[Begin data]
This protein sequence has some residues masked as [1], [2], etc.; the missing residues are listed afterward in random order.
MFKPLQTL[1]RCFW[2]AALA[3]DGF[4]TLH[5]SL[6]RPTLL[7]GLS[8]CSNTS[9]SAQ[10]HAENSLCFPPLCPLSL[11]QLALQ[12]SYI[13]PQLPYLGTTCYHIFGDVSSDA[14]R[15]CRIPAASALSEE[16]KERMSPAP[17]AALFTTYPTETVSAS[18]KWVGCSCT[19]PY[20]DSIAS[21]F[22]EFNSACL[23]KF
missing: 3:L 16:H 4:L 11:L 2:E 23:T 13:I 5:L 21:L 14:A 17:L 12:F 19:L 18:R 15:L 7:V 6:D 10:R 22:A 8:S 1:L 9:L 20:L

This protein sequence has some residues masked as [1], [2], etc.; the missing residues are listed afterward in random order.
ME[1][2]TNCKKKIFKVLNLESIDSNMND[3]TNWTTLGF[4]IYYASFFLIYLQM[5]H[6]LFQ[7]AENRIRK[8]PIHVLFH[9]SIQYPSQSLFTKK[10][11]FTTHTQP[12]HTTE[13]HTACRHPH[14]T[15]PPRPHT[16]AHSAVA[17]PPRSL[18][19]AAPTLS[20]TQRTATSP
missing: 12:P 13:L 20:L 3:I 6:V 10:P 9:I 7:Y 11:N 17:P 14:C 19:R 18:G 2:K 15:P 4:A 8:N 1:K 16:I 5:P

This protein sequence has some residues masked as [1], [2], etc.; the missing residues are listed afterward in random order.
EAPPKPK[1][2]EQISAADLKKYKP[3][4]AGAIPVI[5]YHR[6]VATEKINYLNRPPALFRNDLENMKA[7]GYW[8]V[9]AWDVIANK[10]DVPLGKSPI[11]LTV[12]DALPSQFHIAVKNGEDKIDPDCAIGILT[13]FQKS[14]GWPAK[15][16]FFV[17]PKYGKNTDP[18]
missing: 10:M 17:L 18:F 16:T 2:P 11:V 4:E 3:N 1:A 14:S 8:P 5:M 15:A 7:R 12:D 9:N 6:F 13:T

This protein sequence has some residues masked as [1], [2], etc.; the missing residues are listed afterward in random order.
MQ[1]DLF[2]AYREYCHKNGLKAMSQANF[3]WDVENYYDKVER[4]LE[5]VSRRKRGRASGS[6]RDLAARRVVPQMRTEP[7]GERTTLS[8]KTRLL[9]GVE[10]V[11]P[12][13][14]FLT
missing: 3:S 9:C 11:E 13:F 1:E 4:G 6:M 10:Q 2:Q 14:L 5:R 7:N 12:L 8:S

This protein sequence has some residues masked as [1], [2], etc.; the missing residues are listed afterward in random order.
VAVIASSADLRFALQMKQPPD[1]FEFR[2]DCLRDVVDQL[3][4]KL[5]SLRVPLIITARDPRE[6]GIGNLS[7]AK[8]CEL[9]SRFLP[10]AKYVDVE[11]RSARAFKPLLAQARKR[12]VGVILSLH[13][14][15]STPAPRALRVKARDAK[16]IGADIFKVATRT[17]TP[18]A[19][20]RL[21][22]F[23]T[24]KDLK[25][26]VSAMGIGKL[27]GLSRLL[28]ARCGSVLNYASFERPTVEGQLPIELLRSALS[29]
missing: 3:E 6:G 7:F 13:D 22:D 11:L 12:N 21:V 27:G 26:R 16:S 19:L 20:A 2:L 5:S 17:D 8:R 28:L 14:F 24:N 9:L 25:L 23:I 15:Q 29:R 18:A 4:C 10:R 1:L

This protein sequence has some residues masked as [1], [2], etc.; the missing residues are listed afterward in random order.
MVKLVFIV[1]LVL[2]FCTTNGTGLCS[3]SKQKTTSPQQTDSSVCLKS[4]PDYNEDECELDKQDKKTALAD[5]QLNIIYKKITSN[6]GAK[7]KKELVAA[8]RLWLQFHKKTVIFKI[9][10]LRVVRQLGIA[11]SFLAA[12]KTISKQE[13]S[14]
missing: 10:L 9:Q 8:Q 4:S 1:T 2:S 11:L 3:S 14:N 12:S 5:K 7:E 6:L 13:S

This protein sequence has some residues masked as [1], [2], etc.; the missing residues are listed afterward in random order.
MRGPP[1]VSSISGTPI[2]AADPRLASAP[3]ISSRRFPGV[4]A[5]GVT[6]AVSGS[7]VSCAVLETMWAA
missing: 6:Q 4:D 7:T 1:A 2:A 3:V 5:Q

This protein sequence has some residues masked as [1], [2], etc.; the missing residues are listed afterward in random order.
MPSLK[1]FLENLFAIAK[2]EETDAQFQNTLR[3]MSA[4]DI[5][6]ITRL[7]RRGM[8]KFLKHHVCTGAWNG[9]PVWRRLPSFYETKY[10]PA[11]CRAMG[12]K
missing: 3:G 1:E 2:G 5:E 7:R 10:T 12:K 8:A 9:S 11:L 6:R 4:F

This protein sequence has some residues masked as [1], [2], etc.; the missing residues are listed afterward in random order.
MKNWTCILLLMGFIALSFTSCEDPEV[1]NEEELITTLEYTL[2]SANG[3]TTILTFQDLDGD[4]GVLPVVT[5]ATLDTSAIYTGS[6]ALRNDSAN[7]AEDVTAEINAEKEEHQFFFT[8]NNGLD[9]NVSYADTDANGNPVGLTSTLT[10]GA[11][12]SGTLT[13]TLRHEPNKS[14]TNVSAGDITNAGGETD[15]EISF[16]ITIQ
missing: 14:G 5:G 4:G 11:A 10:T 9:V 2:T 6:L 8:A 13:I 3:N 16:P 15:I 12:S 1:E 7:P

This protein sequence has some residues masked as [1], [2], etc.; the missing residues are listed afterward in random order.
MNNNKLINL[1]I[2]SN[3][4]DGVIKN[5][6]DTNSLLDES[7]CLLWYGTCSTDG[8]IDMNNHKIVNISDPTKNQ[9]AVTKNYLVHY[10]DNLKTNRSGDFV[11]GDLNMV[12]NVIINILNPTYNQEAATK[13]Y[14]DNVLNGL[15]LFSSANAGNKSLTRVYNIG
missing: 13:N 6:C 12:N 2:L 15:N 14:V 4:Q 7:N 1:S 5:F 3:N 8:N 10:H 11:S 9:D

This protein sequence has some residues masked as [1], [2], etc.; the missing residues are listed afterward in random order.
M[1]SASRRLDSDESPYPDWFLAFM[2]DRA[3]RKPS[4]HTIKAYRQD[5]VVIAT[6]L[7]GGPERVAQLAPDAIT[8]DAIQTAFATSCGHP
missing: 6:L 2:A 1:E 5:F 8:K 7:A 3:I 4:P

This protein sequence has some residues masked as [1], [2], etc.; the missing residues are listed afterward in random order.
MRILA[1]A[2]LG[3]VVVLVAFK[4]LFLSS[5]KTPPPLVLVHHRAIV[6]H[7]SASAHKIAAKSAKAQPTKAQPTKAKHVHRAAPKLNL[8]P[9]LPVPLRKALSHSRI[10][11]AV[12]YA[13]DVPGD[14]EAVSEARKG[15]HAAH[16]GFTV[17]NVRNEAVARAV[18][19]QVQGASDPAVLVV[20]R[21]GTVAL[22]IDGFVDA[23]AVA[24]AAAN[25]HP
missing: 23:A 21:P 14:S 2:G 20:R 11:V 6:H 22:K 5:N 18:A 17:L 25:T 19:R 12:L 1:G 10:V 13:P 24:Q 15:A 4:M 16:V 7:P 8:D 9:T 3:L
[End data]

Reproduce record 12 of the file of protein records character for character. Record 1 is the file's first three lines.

This protein sequence has some residues masked as [1], [2], etc.; the missing residues are listed afterward in random order.
MRILA[1]A[2]LG[3]VVVLVAFK[4]LFLSS[5]KTPPPLVLVHHRAIV[6]H[7]SASAHKIAAKSAKAQPTKAQPTKAKHVHRAAPKLNL[8]P[9]LPVPLRKALSHSRI[10][11]AV[12]YA[13]DVPGD[14]EAVSEARKG[15]HAAH[16]GFTV[17]NVRNEAVARAV[18][19]QVQGASDPAVLVV[20]R[21]GTVAL[22]IDGFVDA[23]AVA[24]AAAN[25]HP
missing: 23:A 21:P 14:S 2:G 20:R 11:V 6:H 22:K 5:N 18:A 17:L 25:T 19:R 12:L 1:G 10:V 13:P 24:Q 15:A 4:M 16:V 7:P 8:D 9:T 3:L